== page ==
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Have worked in digital, wanting to experiment with film...


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#1 Andrew Bacon

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Posted 26 January 2012 - 01:04 AM

I'm a (wannabe) filmmaker that has worked in digital for the past few years. I've made some short films and a handful of music videos using digital cameras, and really enjoy the entire process.

That said, I'm wanting to experiment with film and I thought that shooting something on Super 8 would be a good way to get my feet wet. But I'm a bit daunted by the whole thing and need some help. First of all, please understand that I've never done anything with film and that I'm going into this completely blind, but I think that working with film would be good experience for me to have.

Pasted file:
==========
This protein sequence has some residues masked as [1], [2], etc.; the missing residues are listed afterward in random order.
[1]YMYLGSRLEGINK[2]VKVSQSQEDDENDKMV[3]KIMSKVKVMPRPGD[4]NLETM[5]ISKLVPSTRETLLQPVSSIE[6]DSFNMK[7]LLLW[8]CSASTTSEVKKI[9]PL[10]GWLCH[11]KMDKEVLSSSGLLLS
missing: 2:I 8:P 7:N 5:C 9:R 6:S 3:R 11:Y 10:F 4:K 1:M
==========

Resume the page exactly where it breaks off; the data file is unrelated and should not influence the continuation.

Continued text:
Anyway, on to the questions. Firstly, what all do I need?

Obviously a Super8 camera is a must, as is film. I want to shoot in black and white and I'm not concerned about sound, which I'm hoping will simplify things to a certain extent.

So, based on what I've read what I would need is:
A Super8 Camera, film stock, a viewer/splicer and film cement to edit the developed film, and a projector to show off my finished product.

Doing a quick internet search has turned up a few labs across the country (I'm in the US, just to clarify) that develop 8mm film, and I have lighting equipment to use for indoor shoots. So, to my understanding, that should be all that I need right? The camera, the film, a viewer/splicer, film cement and a projector, right? Is there anything that I'm not aware of or not thinking of?